The Quandary Surrounding Student Loan Forgiveness
It is easy to understand why there is so much support for “student loan forgiveness” among the roughly 15% of US residents who are still carrying it. That sentiment may be especially evident among those holding nearly half that debt — doctors, lawyers, and others with advanced degrees, who used student loans to rack up lucrative credentials, according to Forbes contributor Frederick Hess.
But for the other 85% — among them the taxpayers doling out much of the repayment burden — frankly, the idea may be about as appealing as flushing a stack of $20 bills down the commode.
Across several proposed scenarios, here is what we’re looking at according to Fed economists blogging after the release of last month’s New York Federal Reserve Bank report on the issue.
Those Fed economists — Jacob Goss, Daniel Mangrum, and Joelle Scally — say most proposals emerging since the 2020 election cycle center around blanket federal student loan forgiveness (typically $10,000 or $50,000), or loan forgiveness with certain income limits for eligibility. The ability to put a finger on even close to the suspected amount owed collectively for outstanding and defaulted student loans is problematic, however.
That is — it appears — because there is no reliable way to capture the entire population holding that debt, and no way to parse the total debt between those owing federal and commercial bank loans (or both). So the New York Fed went ahead and analyzed federal loan data exclusively.
Therein lie the most eye-popping financial implications of the details, to follow.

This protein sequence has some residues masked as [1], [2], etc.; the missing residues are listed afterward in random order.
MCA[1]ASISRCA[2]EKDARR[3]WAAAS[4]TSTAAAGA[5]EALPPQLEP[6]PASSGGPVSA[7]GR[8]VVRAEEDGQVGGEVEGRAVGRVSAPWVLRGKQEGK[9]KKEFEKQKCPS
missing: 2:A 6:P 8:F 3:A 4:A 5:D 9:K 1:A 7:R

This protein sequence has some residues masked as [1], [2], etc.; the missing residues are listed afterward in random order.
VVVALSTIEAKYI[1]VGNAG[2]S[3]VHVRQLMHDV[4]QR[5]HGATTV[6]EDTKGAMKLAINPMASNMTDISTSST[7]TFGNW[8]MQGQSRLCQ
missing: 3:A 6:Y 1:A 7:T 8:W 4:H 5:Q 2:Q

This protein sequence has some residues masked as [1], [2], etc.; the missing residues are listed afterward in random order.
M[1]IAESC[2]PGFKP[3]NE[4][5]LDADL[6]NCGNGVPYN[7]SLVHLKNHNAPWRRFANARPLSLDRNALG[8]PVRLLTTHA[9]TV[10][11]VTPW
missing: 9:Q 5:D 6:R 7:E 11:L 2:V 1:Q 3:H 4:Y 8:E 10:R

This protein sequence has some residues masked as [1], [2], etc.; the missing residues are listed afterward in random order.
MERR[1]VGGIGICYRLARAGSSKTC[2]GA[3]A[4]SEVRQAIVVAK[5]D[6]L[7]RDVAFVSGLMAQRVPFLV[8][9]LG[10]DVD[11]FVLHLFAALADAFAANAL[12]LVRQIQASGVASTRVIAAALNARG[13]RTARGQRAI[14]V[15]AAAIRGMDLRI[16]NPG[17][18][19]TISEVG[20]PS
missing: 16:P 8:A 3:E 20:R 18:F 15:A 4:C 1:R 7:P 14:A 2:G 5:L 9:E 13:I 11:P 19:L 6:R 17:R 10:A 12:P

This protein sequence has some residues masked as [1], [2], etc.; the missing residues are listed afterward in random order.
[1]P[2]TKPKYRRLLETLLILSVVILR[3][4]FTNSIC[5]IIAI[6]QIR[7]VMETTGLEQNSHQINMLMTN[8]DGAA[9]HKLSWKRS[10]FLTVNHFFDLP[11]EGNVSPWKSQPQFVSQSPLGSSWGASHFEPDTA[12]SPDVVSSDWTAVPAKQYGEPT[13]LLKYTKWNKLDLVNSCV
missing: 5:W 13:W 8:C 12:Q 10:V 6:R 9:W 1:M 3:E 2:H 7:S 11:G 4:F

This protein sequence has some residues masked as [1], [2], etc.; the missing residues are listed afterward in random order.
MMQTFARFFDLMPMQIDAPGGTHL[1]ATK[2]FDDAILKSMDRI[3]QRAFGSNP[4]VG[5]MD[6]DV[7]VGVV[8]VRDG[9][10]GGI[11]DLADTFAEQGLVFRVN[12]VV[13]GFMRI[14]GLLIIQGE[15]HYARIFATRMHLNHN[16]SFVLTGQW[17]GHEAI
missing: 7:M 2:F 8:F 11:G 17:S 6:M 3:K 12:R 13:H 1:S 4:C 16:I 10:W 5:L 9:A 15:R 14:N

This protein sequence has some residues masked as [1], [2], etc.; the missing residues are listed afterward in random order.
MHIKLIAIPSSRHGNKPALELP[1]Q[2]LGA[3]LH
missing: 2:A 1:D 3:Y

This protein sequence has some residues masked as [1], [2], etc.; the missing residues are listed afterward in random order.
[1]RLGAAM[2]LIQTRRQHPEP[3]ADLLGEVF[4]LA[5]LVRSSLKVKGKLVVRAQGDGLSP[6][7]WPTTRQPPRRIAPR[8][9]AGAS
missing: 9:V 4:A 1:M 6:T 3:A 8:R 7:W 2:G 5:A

By calculating the dollar value of just the federal loans that would be forgiven under proposed policy — Direct loans disbursed by the federal government; through the Family Federal Education Loan (FFEL) program and subsequently consolidated into the Direct program or sold to the federal government; and loans from either the Direct or FFEL program in default — the Fed team calculated the total outstanding balance due as of December 2021 was $1.38 trillion.
For emphasis, we restate: $1.38 trillion.
Scoping each proposal, the Fed economists started with the possibility of limiting forgiveness to a maximum of $50,000 per borrower — which they estimate would cost $904 billion and would forgive the full balance for 29.9 million or 79% of the 37.9 million federal borrowers.
That would equate to an average of $23,856 per borrower, a handsome chunk of change by any stretch. Adding insult to financial injury, the Fed blog states this threshold would also forgive 77% of all federal student loans that were delinquent or in default prior to the pandemic.
The economists say another idea to forgive $10,000 per borrower would wipe out $321 billion in fed only loan debt; eliminate the entire balance for 11.8 million borrowers (31.1%); and would erase 30.5% of pre-pandemic delinquencies or loan defaults, equaling $8,478 in forgiveness on average for each borrower.
We do not purport to speak for 70% of Americans who would be left paying off the costs of any fed forgiveness, to say nothing of the billions (more likely trillions) in losses that may be written off by private lenders — but at best, these ideas seem half-baked — and at worst, a bad plan any way you stack it.